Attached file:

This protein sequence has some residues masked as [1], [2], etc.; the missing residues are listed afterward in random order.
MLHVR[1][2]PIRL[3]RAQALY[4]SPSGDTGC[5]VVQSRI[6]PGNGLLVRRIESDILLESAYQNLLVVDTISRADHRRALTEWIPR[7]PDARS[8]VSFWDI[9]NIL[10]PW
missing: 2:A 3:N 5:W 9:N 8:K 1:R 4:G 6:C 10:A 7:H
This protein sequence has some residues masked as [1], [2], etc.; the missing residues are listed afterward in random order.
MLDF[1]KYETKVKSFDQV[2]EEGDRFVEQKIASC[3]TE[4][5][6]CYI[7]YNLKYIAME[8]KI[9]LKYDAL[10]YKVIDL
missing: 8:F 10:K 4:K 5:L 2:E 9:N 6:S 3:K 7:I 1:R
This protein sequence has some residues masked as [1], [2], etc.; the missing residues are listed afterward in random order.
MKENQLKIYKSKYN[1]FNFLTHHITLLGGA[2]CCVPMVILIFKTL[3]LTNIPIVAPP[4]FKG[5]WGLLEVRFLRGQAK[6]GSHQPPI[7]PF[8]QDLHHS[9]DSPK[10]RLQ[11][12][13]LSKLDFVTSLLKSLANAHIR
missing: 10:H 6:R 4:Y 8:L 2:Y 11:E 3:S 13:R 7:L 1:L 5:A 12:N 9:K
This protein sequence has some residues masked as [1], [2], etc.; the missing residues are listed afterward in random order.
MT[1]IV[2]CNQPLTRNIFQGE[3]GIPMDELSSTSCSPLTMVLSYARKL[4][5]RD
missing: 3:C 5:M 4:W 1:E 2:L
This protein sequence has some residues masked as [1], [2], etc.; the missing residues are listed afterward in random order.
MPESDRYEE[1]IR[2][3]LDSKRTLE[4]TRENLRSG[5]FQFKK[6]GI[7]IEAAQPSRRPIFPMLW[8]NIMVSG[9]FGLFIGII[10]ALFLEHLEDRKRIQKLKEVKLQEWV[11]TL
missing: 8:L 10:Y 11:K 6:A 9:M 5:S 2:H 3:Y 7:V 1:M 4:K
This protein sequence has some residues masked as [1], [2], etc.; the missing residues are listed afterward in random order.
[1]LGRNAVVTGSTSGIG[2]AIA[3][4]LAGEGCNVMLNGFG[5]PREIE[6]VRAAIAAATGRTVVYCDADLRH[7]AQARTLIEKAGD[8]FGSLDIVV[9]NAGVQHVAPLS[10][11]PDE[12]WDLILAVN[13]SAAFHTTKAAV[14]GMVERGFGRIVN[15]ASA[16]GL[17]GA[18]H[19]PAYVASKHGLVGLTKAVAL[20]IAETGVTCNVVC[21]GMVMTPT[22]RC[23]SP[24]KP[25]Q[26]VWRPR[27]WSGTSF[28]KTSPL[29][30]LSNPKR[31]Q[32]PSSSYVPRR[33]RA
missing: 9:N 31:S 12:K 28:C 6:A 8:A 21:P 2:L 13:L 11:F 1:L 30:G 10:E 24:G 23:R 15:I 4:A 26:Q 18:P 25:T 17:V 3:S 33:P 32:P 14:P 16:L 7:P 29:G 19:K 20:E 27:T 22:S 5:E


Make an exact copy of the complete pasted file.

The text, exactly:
This protein sequence has some residues masked as [1], [2], etc.; the missing residues are listed afterward in random order.
MLHVR[1][2]PIRL[3]RAQALY[4]SPSGDTGC[5]VVQSRI[6]PGNGLLVRRIESDILLESAYQNLLVVDTISRADHRRALTEWIPR[7]PDARS[8]VSFWDI[9]NIL[10]PW
missing: 2:A 3:N 5:W 9:N 8:K 1:R 4:G 6:C 10:A 7:H
This protein sequence has some residues masked as [1], [2], etc.; the missing residues are listed afterward in random order.
MLDF[1]KYETKVKSFDQV[2]EEGDRFVEQKIASC[3]TE[4][5][6]CYI[7]YNLKYIAME[8]KI[9]LKYDAL[10]YKVIDL
missing: 8:F 10:K 4:K 5:L 2:E 9:N 6:S 3:K 7:I 1:R
This protein sequence has some residues masked as [1], [2], etc.; the missing residues are listed afterward in random order.
MKENQLKIYKSKYN[1]FNFLTHHITLLGGA[2]CCVPMVILIFKTL[3]LTNIPIVAPP[4]FKG[5]WGLLEVRFLRGQAK[6]GSHQPPI[7]PF[8]QDLHHS[9]DSPK[10]RLQ[11][12][13]LSKLDFVTSLLKSLANAHIR
missing: 10:H 6:R 4:Y 8:L 2:Y 11:E 3:S 13:R 7:L 1:L 5:A 12:N 9:K
This protein sequence has some residues masked as [1], [2], etc.; the missing residues are listed afterward in random order.
MT[1]IV[2]CNQPLTRNIFQGE[3]GIPMDELSSTSCSPLTMVLSYARKL[4][5]RD
missing: 3:C 5:M 4:W 1:E 2:L
This protein sequence has some residues masked as [1], [2], etc.; the missing residues are listed afterward in random order.
MPESDRYEE[1]IR[2][3]LDSKRTLE[4]TRENLRSG[5]FQFKK[6]GI[7]IEAAQPSRRPIFPMLW[8]NIMVSG[9]FGLFIGII[10]ALFLEHLEDRKRIQKLKEVKLQEWV[11]TL
missing: 8:L 10:Y 11:K 6:A 9:M 5:S 2:H 3:Y 7:V 1:M 4:K
This protein sequence has some residues masked as [1], [2], etc.; the missing residues are listed afterward in random order.
[1]LGRNAVVTGSTSGIG[2]AIA[3][4]LAGEGCNVMLNGFG[5]PREIE[6]VRAAIAAATGRTVVYCDADLRH[7]AQARTLIEKAGD[8]FGSLDIVV[9]NAGVQHVAPLS[10][11]PDE[12]WDLILAVN[13]SAAFHTTKAAV[14]GMVERGFGRIVN[15]ASA[16]GL[17]GA[18]H[19]PAYVASKHGLVGLTKAVAL[20]IAETGVTCNVVC[21]GMVMTPT[22]RC[23]SP[24]KP[25]Q[26]VWRPR[27]WSGTSF[28]KTSPL[29][30]LSNPKR[31]Q[32]PSSSYVPRR[33]RA
missing: 9:N 31:S 12:K 28:C 6:A 8:A 21:P 2:L 13:L 11:F 1:L 30:G 10:E 24:G 23:R 15:I 4:A 26:Q 18:P 25:T 17:V 3:S 33:P 32:P 14:P 16:L 7:P 29:G 19:K 20:E 27:T 22:S 5:E